The Queen and the Monk: On freedom and the death of Queen Elizabeth

The Queen and the Monk: On freedom and the death of Queen Elizabeth September 10, 2022

Because I am no expert on the royal family or Queen Elizabeth, I find myself in the days following her death listening while not speaking or writing much about her. As I listen, I am most impressed by the fact that people loved her. Despite ambivalence about what she represented (namely, an empire that has, even in the past hundred years, been unthinkably callous), she is a person much loved. In part, this is due to her “heart,” a word she used with intention and surprisingly limited sentimentality, but also because she could be whimsical and aspirational and fun.

Over the decades, what I have learned of the Queen has impressed upon me the indelible word “duty,” which rarely comes across as fun. While those around her, even her own husband children grandchildren, made costly choices to embrace freedom over duty—something we can all, I believe, sympathize with, the Queen herself seems to have veered seldomly from duty. This quality is one I see in partners caring for those with debilitating illness or parents of special-needs kids. It is a quality I admire. It’s about putting duty above one’s own needs because of, well, a whole panoply of reasons. One could glamorize or sentimentalize duty as purely loving, but at times it is more complicated and fraught. At times people embrace duty because they are not free to do otherwise. At times people embrace duty because of less self-sacrificial reasons—because it is who they want to be.

So in thinking about the Queen’s passing this week, I find myself thoroughly celebrating her freedom. Whatever form our soul’s take upon death (while I completely embrace the idea of afterlife, I have few ideas about what it is; who among us would know?), I can’t help but feel her soul is finally free. Free from position and duty; free from the hierarchical, dominative structures we humans have devised for our lives, and especially for those holding power; free from being confused for a god. In the ‘reign of God’ as Jesus taught, “the first will be last and the last will be first.”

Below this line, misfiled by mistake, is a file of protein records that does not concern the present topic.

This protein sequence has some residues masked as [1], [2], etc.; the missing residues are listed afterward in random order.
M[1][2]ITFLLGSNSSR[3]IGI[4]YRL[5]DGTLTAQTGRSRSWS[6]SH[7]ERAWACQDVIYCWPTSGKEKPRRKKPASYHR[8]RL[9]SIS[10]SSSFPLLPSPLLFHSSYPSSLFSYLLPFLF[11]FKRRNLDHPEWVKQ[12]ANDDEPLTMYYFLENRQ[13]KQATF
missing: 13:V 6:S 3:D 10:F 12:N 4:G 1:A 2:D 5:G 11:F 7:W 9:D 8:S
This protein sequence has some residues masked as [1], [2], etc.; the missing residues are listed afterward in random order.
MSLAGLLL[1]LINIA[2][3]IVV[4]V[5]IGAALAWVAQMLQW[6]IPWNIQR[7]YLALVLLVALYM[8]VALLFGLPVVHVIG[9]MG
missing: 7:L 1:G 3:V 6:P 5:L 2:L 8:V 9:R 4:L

A week ago, the anniversary of another death passed. This was the one-year anniversary of my twenty-year best friend, a Trappist monk named Brother Martin Gonzales. Because I had before Martin not lost someone intimately close to me, I now think about every death in the context of his death. This past year, I’ve looked for his spirit around me. I’ve wondered what it means for his soul to have transitioned to “eternal life.” I’ve pondered “the communion of saints” and “the risen life” in new ways—two phrases he used often. So I keep thinking of the Queen and the Monk as risen souls, and what that means. Whereas the Queen at times wore breathtaking jewels, the monk—who had taken a vow of poverty—often wore clothes tattered and torn. I remember on our last visit—at a care center where he spent a few weeks in the ebbing months of a pandemic that were, unbeknownst to me, the ebbing days of his life—how he wore two layers of sweatpants because the outer layer was so torn. Now there is absolutely no distinction between the Queen and the Monk. They are both souls, vital pieces of Divinity somehow closer to and perhaps merged with the Source of all Love. They both, in a sense, knew duty in ways I cannot conceive. The Monk’s duty being not unlike the Queen’s—his vow, his commitment being to a life that was on occasion arduous and joyless and unfree. Martin joined the Trappists as a twenty-something WWII veteran and had been a monk over 60 years when he died. The Queen ascended the throne in her twenties. Both the Monk and the Queen died at 96. Both are now free—I believe that. I feel it in my marrow. Both are the same.

Living in Scotland for two years around the turn of the millennia, I gained a perspective on the Royalty I would not have had otherwise. The death of Princess Diana occurred just weeks after my arriving in the country. I will never forget a mother crying as I dropped my daughter off for school, or the chill silence that fell over the country on the day of her funeral, with every business shuttered. I came to learn that this national reaction was not just a testament to affection for Diana. It was linked to a consciousness about the monarchy that I only began to understand after living in the Kingdom. Some of the love for Diana seemed tied to her willingness to eschew duty for wellness. And some of the love for Queen Elizabeth seems tied to her willingness to eschew wellness for duty.

In light of this, I feel sorrow for those mourning the Queen. But I also feel celebration for her soul.


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